LOW CHEE KEONG
ICDM FACULTY MEMBER,
ASSOCIATE PROFESSOR IN CORPORATE LAW
The Chinese University of Hong Kong Business School, Hong Kong

Low Chee Keong (CK) is an Associate Professor in Corporate Law at The Chinese University of Hong Kong Business School with research interests in issues pertaining to corporate governance and the regulatory framework of capital markets. His research, which has been published in journals in Australasia, Europe and the United States of America, is supported by private sector grants from the Sino Group in Hong Kong.

Admitted as an Advocate and Solicitor of the High Court of Malaya, CK is currently a member of the Process Review Panel of the Financial Reporting Council as well as of the Standing Committee on Company Law Reform in Hong Kong having previously served as a member of the Listing Committee of The Stock Exchange of Hong Kong, the Securities and Futures Appeals Tribunal and the Financial Reporting Review Panel.

Monday | 9 March 2020

1.15pm - 2.00pm

Registration

2.00pm - 2.10pm

Context Setting by Michele Kythe Lim, President/CEO of ICDM

2.10pm - 4.30am

PowerTalk
ADEQUATE PROCEDURES: The Director’s Response to Individual Liability
By Sam Gibbins & Low Chee Keong

4.30pm - 5.00pm

Networking Break

5.00pm - 6.00pm

Insights Xchange: The Board’s Oversight on Corruption Risk
An ideation session between the panel and audience to exchange insights, challenge opportunities, discuss possibilities and find solutions.

6.00pm

End of Event

ICDM reserves the right to amend the programme in the best interest of the event and will not be responsible for cancellations due to unforeseen circumstances

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REGISTRATION FEE

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TERMS & CONDITIONS

PROGRAMME FEE
Fee includes programme materials (in digital format) and refreshments. Please ensure that you provide a valid email address. Printed copy available upon request.

PAYMENT
Fee includes programme materials (in digital format) and refreshments. Please ensure that you provide a valid email address. Printed copy available upon request.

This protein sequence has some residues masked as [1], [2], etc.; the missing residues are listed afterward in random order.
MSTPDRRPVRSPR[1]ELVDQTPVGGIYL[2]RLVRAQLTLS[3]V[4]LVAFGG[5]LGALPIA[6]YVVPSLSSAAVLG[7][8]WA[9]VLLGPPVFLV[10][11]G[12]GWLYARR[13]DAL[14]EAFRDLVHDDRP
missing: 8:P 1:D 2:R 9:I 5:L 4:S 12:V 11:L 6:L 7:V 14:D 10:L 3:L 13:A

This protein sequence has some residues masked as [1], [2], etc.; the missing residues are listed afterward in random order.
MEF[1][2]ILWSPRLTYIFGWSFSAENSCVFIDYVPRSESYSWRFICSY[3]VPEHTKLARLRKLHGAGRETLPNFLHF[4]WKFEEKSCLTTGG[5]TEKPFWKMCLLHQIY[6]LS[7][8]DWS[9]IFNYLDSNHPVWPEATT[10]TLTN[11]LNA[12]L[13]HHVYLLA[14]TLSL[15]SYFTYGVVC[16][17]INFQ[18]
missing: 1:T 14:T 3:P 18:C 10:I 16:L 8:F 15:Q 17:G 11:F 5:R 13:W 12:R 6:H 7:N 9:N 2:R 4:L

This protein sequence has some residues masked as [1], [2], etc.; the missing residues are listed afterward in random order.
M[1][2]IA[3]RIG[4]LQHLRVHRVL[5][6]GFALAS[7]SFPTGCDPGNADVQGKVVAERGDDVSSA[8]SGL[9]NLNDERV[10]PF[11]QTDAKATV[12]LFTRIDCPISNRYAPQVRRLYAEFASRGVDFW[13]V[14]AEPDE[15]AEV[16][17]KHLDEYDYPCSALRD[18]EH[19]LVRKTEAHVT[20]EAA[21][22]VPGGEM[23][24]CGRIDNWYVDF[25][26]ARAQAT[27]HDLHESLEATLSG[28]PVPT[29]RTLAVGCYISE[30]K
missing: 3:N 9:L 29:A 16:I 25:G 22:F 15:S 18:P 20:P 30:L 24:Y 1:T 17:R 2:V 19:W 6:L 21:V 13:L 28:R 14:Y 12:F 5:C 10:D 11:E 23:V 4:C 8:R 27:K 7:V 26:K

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1. Cancellation notice must be made in writing. The following cancellation charges apply:

    • Paid Registration
      • Less than fourteen (14) working days before the programme date: 50% of the programme fee will be charged.
      • Less than seven (7) working days before the programme date: 100% of the programme fee will be charged.
    • Unpaid Registration
      Unpaid registrations will be liable for full payment of the programme fee.

**Replacement of participant is acceptable to avoid incurring cancellation fees. Notification of replacement and the details of replacement must be sent to ICDM no later than seven (7) working days before the programme date with full payment received.

2. ICDM reserves the right to cancel or defer the programme, and/or to change venue, speaker, course date and fees due to low enrolment or any other unforeseen circumstances. ICDM shall not be responsible for any costs, damages or losses incurred by the participant due to the changes and/or cancellation.

3. ICDM will make all reasonable efforts to notify participants of changes, should they happen. Participants will be able to utilise the credit against any other programmes for the next 6 months.

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  • 4 CPD Points and Certificate of Participation will be issued once you have met the requirements stated below. 
    • Complete 100% of the duration of the programme
    • Submit the evaluation form at the end of the programme
  • E-Certificate of Participation will be sent via email.